Have you ever think what happened before getting your perfect olive snack in your table?
Before olives have taken quite a journey, its adventure likely begins in the warm Spanish sun, swaying on a branch in the Mediterranean breeze.
Olives from Spain require a lot of warmth and sunlight, difficulty grow in colder climates. The rich, fertile soils of Andalusia in Spain is the perfect environment for olives to flourish, which is why they have been a staple of Spanish culture and cuisine for more than 2000 years.
Olives from Spain grow and ripen throughout the summer, usually becoming ready to pick between September and November. Then they are carefully harvested, hand-picked by workers carrying baskets around their necks to protect against bruising.
The small green or black fruit is a huge part of the country’s culture, from its starring role in traditional tapas to its position as an important economic driver in Spain’s agricultural sector.
But an Olive from Spain is not any given olive. To hit “table” standard, olives from Spain must have a small, smooth pit, average fat content, delicate taste, firm flesh and fine skin. Otherwise, it will be used to make olive oil, like the majority of its peers.
While people may think the colour of an olive denotes its variety, the colour only tells you when an olive was picked from the tree. The different types of olives are classified by the level of ripening when harvested. Green olives from Spain like the versatile Manzanilla and the super-sized Gordal are picked earlier in the ripening process, while black olives like the rich-tasting Hojiblanca are harvested later.
Olives are the only fruit that can’t be consumed directly from the tree because is too bitter to be eaten raw, so they must be processed before they get to your table.
To avoid damaging the fruit, olives are still picked manually one by one, this is why only about 10 per cent of the olives harvested are used as table olives. Only the best ones are good enough to become a table olive.
Curing olives, DIY.
Curing the olives is the traditional way of seasoning the olives, a very rooted process in Spain done differently depending on the area: in some places they use thyme and orange segments. To cure the olives, make a simple, straight cut into each one or poke each with a fork. And put them all in a jar full of water.
Opening the olive allows that stuff to dissolve into the water. That’s why you need to change the water once or twice a day to maximize the leaching process. Leave olives in water for 2 weeks, changing the water every day.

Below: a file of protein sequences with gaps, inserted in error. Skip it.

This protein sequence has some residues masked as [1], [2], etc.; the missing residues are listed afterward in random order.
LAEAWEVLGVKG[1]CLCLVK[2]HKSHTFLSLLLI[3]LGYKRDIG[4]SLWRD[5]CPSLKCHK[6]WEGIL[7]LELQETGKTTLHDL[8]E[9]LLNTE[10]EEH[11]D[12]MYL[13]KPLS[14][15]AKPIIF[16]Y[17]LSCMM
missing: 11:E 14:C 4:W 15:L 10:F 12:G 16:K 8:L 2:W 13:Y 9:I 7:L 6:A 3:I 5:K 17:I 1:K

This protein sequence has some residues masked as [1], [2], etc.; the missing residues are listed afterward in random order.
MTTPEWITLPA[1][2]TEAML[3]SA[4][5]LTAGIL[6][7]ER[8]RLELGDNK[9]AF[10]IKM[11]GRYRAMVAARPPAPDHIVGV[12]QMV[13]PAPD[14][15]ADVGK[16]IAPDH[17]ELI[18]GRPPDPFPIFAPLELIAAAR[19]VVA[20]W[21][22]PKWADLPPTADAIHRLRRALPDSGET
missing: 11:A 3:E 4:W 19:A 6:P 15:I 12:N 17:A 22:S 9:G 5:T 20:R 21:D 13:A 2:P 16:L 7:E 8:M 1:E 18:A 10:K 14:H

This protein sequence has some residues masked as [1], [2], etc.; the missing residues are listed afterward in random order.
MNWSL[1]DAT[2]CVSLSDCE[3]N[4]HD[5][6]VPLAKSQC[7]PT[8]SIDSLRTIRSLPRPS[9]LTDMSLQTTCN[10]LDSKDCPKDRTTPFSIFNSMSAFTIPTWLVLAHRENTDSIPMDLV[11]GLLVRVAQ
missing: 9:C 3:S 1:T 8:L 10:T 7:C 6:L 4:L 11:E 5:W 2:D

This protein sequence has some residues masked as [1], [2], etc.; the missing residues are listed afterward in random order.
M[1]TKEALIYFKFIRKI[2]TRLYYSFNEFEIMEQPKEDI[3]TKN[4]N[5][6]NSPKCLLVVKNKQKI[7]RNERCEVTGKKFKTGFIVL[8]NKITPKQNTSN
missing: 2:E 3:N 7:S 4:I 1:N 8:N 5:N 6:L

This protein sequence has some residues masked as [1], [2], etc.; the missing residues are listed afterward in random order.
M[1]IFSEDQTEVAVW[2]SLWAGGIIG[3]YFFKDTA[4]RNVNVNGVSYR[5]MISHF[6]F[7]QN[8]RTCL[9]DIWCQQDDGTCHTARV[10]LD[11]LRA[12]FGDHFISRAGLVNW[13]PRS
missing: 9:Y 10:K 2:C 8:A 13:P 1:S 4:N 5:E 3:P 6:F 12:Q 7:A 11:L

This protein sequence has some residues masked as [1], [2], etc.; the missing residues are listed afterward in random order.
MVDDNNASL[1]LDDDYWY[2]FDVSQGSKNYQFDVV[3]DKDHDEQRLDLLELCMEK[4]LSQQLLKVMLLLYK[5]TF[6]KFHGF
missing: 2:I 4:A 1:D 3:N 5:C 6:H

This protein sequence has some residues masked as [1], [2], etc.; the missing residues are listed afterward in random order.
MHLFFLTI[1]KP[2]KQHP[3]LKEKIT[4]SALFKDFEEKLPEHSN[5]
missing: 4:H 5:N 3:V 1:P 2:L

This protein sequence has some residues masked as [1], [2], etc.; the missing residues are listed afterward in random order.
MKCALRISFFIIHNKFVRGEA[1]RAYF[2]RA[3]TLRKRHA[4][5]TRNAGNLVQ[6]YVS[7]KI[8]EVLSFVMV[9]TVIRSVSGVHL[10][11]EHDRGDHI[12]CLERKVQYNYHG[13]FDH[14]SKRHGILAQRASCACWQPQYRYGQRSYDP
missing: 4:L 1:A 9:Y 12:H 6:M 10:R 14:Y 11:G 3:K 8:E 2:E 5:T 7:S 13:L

And then we brine. The brine, is a simple the combination of water, salt and vinegar. When the bitterness of the olives is gone, drain them and fill up the jar with the brine. They’ll be ready to eat after about a week.
The traditional process explained above takes place mostly in the producers’ countries as Spain, where farmers can collect the olives from the tree and make the curing process at their own house. Unfortunately, in UK this would not be possible so only travelling to Spain give you the opportunity to join the traditional seasoning.
But in any case, if you would like making your own dressing with olives, you can! Here a few steps: Take a jar of Spanish olives and mix it with the ingredients you like the most. Manchego cheese, paprika, chorizo, pine nuts, basil, etc. Add some olive oil and enjoy the taste of Spain. Easy ! Find below two examples of modern and delicious seasoning you can prepare in less than 5 minutes:
Black olives with Strawberries
Flavor: Sweet Style: Surprising Season: Spring Preparation time: 5 minutes
– Black olives – Strawberries
– Cauliflower – Tomato
– Pedro Ximénez vinegar – Olive oil extra virgin
Split the strawberries in four and cover with sugar until releasing the juice and be tender. Reserve the juice for the dressing. Remove very small sprouts from the cauliflower. Peel the tomato and use its pulp to make squares, keeping the seeds. In a bowl add the black olives, the strawberries, the cauliflower, the pulp of tomato and seeds.
Boil the juice of strawberries down together with the Pedro Ximénez vinegar. Let it cool and pour the olive oil extra virgin over the black olives. Done !
Gordal olives, goat cheese and honey
Flavor: Sweet Style: Elegant Season: Spring Preparation time: 4 minutes
– Gordal olives – Goat cheese
– Hazelnuts – Golden apple
– Honey – Lemon
– Fresh Thyme – Extra Virgin Olive Oil
Cut the cheese into pieces the size of a hazelnut. Peel the apple and make it in small squares. Immerse the whole mix in lemon juice. After all, toss in a bowl: the Gordal olives, the hazelnuts, the drained apple and the cheese and dress the blend with a trickle of honey, lemon juice and extra virgin olive oil. Spread the thyme leaves and stir well. Let stand 20 minutes and we have another amazing seasoning recipe to surprise your guests.
Enjoy olives from Spain right now just opening a jar and letting your imagination fly.